Green Bay Packers: B-plus
Interesting maiden draft for GM Brian Gutekunst. A trade with the Saints netted a 2019 first-rounder. The Pack’s first two picks were understandably spent on corners Jaire Alexander and Josh Jackson. Super-sized WR Equanimeous St. Brown (6-5, 214) is an intriguing project who went later than expected in Round 6. But did Gutekunst really need to draft a punter and a long snapper?
Houston Texans: B-plus
Remarkable haul given they didn’t pick until Round 3. S Justin Reid and OL Martinas Rankin should step into starting roles. Keep an eye on sixth-round DE Duke Ejiofor, who could flourish opposite J.J. Watt. And don’t forget, the Texans’ first rounder was spent last year in their maneuver to get Deshaun Watson. Worth it.
Los Angeles Chargers: B-plus
Getting S Derwin James at No. 17 was a steal. GM Tom Telesco never stopped infusing talent into an already formidable defense, thought it did need to get much better against the run. LB Uchenna Nwosu, DT Justin Jones and LB Kyzir White may collectively elevate the Bolts to Super Bowl dark horse.
Tampa Bay Buccaneers: B-plus
GM Jason Licht was aggressive, winding up with three second rounders, while wisely procuring toughness. Firstround DT Vita Vea, second-round CBs M.J. Stewart and Carlton Davis and third-round G Alex Cappa addressed needs. Round 2 RB Ronald Jones is a home run waiting to happen as Doug Martin’s replacement.
Cincinnati Bengals: B
There may not be a Pro Bowler among
C Billy Price, S Jessie Bates, DE Sam Hubbard, LB Malik Jefferson or RB Mark Walton. Yet all could quickly contribute for a franchise that generally doesn’t get enough recognition for drafting effectively.
Dallas Cowboys: B
Leighton Vander Esch dismissed rumors about his neck, though medical concerns have sadly become commonplace in Dallas’ linebacker room. Assuming he’s OK, he was a good decision in Round 1 rather than reaching for a WR. Jerry Jones and Co. got leapfrogged in the second round by Philadelphia, which took TE Dallas Goedert ... who might have been a fine replacement for Jason Witten. Still, the Cowboys got an excellent player 50th overall in Connor Williams, who will further strengthen what’s arguably the league’s top O-line.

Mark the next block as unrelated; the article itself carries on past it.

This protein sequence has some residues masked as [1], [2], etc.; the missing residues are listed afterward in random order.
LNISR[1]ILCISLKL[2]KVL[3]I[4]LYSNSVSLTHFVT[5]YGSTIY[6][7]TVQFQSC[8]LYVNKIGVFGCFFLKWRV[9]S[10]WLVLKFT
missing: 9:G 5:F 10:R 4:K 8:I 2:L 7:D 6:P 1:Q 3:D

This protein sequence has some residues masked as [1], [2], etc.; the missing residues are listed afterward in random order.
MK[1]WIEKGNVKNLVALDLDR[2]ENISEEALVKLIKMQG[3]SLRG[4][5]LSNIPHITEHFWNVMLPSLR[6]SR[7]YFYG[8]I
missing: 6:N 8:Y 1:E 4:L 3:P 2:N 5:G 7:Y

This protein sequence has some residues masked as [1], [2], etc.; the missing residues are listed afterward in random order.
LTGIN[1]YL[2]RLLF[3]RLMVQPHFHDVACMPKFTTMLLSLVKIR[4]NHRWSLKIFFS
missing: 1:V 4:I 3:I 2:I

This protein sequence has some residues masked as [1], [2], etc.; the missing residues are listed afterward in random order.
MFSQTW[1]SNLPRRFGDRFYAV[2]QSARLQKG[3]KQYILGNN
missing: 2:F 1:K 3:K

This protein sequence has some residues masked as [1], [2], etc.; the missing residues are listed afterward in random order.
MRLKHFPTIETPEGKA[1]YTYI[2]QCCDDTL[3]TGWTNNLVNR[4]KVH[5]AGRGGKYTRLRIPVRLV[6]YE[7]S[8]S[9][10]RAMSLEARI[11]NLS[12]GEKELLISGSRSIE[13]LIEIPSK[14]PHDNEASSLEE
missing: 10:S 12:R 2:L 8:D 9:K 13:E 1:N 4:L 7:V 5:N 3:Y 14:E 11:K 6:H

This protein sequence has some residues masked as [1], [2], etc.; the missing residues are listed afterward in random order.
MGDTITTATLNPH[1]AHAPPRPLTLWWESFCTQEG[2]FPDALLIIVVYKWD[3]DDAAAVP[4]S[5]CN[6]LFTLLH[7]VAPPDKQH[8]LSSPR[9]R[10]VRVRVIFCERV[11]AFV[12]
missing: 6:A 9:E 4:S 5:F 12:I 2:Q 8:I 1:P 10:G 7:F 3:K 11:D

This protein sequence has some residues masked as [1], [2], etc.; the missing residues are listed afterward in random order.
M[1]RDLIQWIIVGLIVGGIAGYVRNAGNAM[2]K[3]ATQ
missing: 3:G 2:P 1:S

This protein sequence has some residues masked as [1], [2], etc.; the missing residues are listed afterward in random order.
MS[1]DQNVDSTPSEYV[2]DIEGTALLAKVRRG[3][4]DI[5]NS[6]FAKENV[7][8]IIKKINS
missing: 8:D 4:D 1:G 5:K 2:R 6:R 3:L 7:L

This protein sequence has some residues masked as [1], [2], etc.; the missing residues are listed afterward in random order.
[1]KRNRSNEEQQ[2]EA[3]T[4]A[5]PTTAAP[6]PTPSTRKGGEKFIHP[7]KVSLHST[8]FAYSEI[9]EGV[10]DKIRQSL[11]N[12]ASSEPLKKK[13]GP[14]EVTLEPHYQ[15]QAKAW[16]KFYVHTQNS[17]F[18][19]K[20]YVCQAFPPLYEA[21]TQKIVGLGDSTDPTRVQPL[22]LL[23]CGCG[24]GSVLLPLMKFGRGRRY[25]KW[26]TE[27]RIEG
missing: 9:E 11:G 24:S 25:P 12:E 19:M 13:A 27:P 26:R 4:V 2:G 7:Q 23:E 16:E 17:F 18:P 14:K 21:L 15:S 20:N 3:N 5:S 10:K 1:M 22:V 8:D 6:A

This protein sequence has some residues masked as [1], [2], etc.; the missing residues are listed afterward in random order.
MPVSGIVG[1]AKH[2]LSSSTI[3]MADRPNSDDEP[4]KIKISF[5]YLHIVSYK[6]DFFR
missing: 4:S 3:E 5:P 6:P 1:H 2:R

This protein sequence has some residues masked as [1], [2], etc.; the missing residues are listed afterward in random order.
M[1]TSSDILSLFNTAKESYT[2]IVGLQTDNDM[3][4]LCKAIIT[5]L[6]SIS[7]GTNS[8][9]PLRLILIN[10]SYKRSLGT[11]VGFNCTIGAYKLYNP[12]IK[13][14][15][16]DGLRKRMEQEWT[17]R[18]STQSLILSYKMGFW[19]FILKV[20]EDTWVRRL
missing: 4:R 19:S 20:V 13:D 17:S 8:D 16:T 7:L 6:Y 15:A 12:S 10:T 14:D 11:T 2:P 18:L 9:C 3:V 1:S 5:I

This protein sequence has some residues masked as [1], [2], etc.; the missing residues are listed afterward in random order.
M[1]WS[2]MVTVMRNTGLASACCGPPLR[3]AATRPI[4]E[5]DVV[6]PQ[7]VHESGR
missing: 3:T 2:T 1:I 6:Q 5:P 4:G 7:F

Kansas City Chiefs: B
Low on sex appeal, and that’s fine. The buzz factor was burned up when this year’s first rounder was used to snag QB Patrick Mahomes in 2017. But DL Chris Jones will surely appreciate quality reinforcements Breeland Speaks and Derrick Nnadi.
Miami Dolphins: B
First-round DB Minkah Fitzpatrick should be a slam dunk, not to mention a potentially effective Gronk antidote.
Philadelphia Eagles: B-minus
Champs often draft for depth, and GM Howie Roseman traded down to get more. Stealing TE “Dallas” Goedert in Jerry Jones’ backyard was a nice touch. But getting Florida State pass rusher Josh Sweat in Round 4 might wind up being Roseman’s best pick.
Tennessee Titans: B-minus
They’re banking that quality trumps quantity given trades reduced them to a four-player bounty. Rashaan Evans and Harold Landry could herald the passing of the torch in the linebacking corps. They better.
Detroit Lions: C-plus
Second rounder Kerryon Johnson will get the headlines, assuming he can break with recent tradition and hold up better than other highly drafted Lions tailbacks. Otherwise, new coach Matt Patricia and GM Bob Quinn were busy fortifying their lines, starting with firstround C Frank Ragnow.
Oakland Raiders: C-plus
Drafts are replete with boom-or-bust prospects. Jon Gruden’s return produced what looks like a boom-or-bust draft. Trading a third rounder to Pittsburgh for WR Martavis Bryant could be a coup ... if Bryant’s head is screwed on soundly. Gruden clearly prioritized offensive tackles, correctly moving down in Round 1 for Kolton Miller before taking North Carolina A&T’s Brandon Parker in the third. Were either overdrafted in a thin tackle class? Stay tuned.
Pittsburgh Steelers: C-plus